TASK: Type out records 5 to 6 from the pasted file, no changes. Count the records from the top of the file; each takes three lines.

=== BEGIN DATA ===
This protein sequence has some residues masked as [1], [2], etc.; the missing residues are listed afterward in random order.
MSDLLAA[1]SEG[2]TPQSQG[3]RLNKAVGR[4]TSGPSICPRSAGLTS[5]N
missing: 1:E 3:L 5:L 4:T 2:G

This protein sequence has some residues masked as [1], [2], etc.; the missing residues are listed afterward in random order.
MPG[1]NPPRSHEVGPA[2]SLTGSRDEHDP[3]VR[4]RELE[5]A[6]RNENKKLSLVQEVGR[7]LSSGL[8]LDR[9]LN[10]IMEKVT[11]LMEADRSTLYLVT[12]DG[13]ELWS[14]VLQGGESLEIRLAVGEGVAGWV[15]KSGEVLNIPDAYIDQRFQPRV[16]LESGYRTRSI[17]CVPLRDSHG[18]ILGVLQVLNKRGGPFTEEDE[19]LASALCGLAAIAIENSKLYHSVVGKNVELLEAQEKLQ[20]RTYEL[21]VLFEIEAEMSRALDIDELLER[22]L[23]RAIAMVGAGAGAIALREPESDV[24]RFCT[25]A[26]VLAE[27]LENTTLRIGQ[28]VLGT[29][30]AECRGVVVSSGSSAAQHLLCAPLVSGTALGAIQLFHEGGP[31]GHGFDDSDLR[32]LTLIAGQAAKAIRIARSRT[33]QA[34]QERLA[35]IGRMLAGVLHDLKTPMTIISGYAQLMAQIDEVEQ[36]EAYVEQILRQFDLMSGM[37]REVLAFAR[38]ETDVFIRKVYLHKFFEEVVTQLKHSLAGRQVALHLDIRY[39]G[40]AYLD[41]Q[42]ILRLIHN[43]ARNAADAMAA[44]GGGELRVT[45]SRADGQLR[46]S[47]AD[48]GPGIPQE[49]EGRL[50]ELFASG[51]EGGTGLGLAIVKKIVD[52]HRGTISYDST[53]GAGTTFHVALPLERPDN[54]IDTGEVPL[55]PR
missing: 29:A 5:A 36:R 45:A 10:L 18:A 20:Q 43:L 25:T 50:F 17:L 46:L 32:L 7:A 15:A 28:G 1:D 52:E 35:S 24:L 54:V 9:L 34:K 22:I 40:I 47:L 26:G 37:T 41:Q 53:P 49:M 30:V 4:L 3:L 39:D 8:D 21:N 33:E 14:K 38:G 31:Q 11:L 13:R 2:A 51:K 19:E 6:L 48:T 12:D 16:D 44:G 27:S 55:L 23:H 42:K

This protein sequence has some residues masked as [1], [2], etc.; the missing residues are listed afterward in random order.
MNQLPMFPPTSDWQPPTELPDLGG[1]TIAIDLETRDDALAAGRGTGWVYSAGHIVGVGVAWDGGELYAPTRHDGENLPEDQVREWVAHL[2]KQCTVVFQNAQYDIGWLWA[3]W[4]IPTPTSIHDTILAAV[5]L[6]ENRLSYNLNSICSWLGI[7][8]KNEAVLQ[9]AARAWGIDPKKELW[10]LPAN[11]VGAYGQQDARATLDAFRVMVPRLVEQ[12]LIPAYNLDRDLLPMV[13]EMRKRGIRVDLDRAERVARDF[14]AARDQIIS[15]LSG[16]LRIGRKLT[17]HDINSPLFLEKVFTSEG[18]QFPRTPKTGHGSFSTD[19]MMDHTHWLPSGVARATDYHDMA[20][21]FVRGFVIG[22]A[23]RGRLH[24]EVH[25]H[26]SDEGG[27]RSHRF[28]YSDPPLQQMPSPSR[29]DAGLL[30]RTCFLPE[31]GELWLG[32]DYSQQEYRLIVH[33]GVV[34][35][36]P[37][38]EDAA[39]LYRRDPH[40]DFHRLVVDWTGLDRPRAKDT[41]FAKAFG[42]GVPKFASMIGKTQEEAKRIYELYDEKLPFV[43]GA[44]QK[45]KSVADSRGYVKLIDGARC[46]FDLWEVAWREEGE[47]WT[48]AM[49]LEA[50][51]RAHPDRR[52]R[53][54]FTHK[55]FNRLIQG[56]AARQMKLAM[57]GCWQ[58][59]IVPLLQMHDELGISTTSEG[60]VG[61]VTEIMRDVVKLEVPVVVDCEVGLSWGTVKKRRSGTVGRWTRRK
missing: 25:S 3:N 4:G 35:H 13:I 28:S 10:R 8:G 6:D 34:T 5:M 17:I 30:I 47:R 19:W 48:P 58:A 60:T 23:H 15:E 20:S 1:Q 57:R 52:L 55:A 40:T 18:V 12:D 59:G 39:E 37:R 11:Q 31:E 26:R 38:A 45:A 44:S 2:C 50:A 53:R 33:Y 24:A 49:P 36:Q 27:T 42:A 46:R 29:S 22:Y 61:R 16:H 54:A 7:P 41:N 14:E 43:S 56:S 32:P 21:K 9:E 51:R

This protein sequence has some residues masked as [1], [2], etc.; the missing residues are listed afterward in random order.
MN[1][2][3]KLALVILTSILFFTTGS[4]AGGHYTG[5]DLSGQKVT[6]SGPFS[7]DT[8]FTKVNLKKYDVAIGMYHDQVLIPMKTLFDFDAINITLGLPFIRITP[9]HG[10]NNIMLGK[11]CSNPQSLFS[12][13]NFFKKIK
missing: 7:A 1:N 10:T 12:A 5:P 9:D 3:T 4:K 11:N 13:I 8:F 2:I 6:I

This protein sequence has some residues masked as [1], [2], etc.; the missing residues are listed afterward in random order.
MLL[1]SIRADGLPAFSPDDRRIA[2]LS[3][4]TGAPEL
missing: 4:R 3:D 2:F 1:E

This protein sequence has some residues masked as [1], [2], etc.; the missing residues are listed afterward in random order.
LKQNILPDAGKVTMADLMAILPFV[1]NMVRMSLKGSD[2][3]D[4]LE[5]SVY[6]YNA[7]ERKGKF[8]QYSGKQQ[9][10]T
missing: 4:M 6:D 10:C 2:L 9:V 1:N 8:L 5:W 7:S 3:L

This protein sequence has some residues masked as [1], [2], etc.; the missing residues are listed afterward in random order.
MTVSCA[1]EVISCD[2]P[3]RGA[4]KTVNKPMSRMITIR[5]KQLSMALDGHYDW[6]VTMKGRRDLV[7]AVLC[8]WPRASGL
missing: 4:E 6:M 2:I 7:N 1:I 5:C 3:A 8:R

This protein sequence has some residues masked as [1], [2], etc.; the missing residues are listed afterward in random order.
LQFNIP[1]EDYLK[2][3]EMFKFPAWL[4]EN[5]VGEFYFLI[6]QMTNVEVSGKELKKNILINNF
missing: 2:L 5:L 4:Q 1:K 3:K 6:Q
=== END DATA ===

This protein sequence has some residues masked as [1], [2], etc.; the missing residues are listed afterward in random order.
MLL[1]SIRADGLPAFSPDDRRIA[2]LS[3][4]TGAPEL
missing: 4:R 3:D 2:F 1:E

This protein sequence has some residues masked as [1], [2], etc.; the missing residues are listed afterward in random order.
LKQNILPDAGKVTMADLMAILPFV[1]NMVRMSLKGSD[2][3]D[4]LE[5]SVY[6]YNA[7]ERKGKF[8]QYSGKQQ[9][10]T
missing: 4:M 6:D 10:C 2:L 9:V 1:N 8:L 5:W 7:S 3:L